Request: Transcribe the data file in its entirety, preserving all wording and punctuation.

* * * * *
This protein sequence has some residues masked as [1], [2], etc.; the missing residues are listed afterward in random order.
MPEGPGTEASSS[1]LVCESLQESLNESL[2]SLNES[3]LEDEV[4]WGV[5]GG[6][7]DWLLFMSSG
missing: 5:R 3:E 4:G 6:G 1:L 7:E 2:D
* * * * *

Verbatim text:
This protein sequence has some residues masked as [1], [2], etc.; the missing residues are listed afterward in random order.
MPEGPGTEASSS[1]LVCESLQESLNESL[2]SLNES[3]LEDEV[4]WGV[5]GG[6][7]DWLLFMSSG
missing: 5:R 3:E 4:G 6:G 1:L 7:E 2:D